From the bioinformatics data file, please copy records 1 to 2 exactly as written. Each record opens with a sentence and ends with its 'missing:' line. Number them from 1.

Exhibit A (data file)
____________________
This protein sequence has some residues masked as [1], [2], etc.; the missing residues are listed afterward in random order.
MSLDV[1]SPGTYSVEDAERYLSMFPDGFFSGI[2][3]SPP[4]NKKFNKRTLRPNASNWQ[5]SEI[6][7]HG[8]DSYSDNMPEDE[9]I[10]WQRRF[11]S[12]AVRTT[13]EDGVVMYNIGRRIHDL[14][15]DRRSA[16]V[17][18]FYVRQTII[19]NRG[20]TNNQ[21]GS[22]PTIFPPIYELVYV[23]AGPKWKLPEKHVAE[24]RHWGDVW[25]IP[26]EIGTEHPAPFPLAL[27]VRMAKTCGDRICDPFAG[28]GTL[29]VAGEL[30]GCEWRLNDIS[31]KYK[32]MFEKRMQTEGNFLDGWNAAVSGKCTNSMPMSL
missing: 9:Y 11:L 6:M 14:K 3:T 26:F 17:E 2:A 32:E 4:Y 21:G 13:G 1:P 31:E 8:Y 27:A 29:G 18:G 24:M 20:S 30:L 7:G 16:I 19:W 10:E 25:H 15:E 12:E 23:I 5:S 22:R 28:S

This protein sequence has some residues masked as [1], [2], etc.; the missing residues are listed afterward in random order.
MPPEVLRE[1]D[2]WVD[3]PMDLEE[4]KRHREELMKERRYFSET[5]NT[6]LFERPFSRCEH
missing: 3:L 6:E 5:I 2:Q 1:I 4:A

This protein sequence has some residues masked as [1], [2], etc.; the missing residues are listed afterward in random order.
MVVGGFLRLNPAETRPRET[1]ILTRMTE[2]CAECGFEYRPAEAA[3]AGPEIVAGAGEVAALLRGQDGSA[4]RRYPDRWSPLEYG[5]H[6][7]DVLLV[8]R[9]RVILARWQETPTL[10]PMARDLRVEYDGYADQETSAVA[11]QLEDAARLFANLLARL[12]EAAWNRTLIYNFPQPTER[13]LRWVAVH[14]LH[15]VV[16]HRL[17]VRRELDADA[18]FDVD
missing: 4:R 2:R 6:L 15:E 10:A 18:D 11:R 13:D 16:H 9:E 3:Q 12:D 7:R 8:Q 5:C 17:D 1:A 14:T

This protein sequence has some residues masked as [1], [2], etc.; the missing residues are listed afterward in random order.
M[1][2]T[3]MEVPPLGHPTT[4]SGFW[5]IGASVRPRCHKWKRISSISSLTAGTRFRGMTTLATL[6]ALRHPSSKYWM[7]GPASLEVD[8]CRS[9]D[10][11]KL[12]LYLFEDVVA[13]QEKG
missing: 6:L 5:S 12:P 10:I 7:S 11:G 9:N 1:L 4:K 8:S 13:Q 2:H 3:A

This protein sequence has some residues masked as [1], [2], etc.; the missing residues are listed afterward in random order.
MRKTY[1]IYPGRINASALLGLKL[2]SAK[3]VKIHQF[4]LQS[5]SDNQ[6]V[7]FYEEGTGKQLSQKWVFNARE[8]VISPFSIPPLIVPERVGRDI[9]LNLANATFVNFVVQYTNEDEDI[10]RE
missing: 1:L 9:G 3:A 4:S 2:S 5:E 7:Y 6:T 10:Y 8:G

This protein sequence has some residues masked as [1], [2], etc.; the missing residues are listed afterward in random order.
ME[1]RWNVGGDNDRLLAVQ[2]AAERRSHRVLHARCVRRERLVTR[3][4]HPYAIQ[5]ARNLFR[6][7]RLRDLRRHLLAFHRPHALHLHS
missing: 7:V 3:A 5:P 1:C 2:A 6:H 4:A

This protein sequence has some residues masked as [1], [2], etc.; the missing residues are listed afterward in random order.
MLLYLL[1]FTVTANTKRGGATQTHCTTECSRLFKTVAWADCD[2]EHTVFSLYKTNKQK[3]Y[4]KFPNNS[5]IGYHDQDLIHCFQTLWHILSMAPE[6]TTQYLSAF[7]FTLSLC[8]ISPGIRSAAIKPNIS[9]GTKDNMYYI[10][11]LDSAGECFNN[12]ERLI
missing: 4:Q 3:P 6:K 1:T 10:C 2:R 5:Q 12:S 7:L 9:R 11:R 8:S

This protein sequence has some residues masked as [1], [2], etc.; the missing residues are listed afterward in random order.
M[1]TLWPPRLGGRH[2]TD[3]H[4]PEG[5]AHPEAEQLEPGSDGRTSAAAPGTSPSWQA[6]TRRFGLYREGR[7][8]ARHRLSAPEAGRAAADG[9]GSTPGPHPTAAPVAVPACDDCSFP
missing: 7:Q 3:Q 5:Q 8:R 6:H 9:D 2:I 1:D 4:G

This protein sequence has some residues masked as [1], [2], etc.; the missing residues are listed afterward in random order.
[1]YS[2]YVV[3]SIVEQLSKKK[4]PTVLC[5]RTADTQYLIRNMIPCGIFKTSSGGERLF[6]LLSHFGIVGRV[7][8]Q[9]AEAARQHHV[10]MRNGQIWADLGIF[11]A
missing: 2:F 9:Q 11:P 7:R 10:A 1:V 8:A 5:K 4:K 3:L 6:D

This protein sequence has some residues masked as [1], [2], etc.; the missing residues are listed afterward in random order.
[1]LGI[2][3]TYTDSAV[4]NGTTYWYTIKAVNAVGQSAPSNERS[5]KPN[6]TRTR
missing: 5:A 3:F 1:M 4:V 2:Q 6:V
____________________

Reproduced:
This protein sequence has some residues masked as [1], [2], etc.; the missing residues are listed afterward in random order.
MSLDV[1]SPGTYSVEDAERYLSMFPDGFFSGI[2][3]SPP[4]NKKFNKRTLRPNASNWQ[5]SEI[6][7]HG[8]DSYSDNMPEDE[9]I[10]WQRRF[11]S[12]AVRTT[13]EDGVVMYNIGRRIHDL[14][15]DRRSA[16]V[17][18]FYVRQTII[19]NRG[20]TNNQ[21]GS[22]PTIFPPIYELVYV[23]AGPKWKLPEKHVAE[24]RHWGDVW[25]IP[26]EIGTEHPAPFPLAL[27]VRMAKTCGDRICDPFAG[28]GTL[29]VAGEL[30]GCEWRLNDIS[31]KYK[32]MFEKRMQTEGNFLDGWNAAVSGKCTNSMPMSL
missing: 9:Y 11:L 6:M 14:K 3:T 26:F 17:E 2:A 32:E 4:Y 21:G 13:G 1:P 31:E 8:Y 27:A 29:G 18:G 24:M 20:S 30:L 7:G 16:I 19:W 10:E 25:H 15:E 12:E 23:I 5:S 22:R 28:S

This protein sequence has some residues masked as [1], [2], etc.; the missing residues are listed afterward in random order.
MPPEVLRE[1]D[2]WVD[3]PMDLEE[4]KRHREELMKERRYFSET[5]NT[6]LFERPFSRCEH
missing: 3:L 6:E 5:I 2:Q 1:I 4:A